Republican quits US Congress after surrogacy claims
Washington: Republican lawmaker Trent Franks offered a female staff member $5 million to bear his child, US media reported as he abruptly resigned from Congress where he was facing an ethics probe over sexual misconduct.
Franks, an eight-term lawmaker from Arizona, had announced a day earlier that he would be stepping down from the House of Representatives on January 31.
In that statement, he acknowledged that he had discussed surrogacy with two female staffers, but he did not provide details about the discussions.
In a new statement yesterday, he said he was vacating his seat in Congress immediately, US media reported.
The Washington Post, citing Andrea Lafferty, the president of the Traditional Values Coalition, said one of the women was told she would be given USD 5 million to "conceive" his child.
The woman rejected Franks's offer but felt sidelined and later quit her job, added Lafferty.
Politico, citing congressional sources with knowledge of the complaints, said the two female staffers had been approached about acting as a potential surrogate for him and his wife -- Franks says he and his wife have struggled with fertility for years.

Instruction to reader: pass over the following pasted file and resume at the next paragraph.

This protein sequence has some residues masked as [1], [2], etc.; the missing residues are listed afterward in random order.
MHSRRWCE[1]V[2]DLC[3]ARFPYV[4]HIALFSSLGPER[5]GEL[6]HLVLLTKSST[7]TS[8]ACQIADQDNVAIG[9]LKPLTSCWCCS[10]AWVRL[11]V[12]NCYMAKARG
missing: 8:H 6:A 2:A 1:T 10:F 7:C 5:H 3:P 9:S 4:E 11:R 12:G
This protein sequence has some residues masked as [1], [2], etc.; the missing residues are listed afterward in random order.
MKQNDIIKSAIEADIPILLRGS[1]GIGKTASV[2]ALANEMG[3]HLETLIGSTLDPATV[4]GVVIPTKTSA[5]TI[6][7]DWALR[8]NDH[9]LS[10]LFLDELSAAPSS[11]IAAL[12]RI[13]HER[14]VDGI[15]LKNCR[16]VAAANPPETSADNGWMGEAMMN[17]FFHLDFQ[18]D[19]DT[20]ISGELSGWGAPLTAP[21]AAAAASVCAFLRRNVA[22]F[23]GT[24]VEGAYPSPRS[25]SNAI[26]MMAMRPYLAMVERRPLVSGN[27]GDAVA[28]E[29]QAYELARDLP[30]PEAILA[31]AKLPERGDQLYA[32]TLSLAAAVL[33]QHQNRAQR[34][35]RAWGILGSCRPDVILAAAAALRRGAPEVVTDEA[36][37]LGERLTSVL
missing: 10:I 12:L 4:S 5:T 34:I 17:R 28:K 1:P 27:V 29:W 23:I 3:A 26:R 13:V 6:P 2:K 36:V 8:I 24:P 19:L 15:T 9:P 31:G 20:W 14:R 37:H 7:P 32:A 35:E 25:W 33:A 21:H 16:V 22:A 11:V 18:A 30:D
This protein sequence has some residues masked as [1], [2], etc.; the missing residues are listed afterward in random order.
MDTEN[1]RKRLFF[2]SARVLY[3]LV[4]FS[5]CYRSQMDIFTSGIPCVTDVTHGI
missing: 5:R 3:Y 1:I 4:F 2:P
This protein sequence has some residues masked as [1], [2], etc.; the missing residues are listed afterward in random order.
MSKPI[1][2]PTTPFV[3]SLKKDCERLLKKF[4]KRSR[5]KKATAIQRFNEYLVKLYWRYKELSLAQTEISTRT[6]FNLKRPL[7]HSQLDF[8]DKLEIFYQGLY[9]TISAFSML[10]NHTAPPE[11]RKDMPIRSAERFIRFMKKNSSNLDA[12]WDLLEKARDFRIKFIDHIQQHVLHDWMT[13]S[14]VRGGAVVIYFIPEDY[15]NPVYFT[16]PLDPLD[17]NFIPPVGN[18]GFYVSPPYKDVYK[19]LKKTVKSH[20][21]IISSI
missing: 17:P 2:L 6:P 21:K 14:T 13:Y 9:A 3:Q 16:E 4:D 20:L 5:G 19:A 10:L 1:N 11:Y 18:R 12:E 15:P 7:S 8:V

The women, according to the sources, were concerned that the congressman was asking to have sex with them, and that it was unclear whether he was asking about the prospect of impregnating them through sexual intercourse or in vitro fertilisation, Politico reported.
In his initial statement, Franks, a conservative Republican opposed to abortion rights, said he "absolutely never physically intimidated, coerced, or had, or attempted to have, any sexual contact with any member of my congressional staff."
House Speaker Paul Ryan was told of the misconduct allegations on November 29, his office said, adding that Ryan believed the accusations were "credible" and that he told Franks he should resign.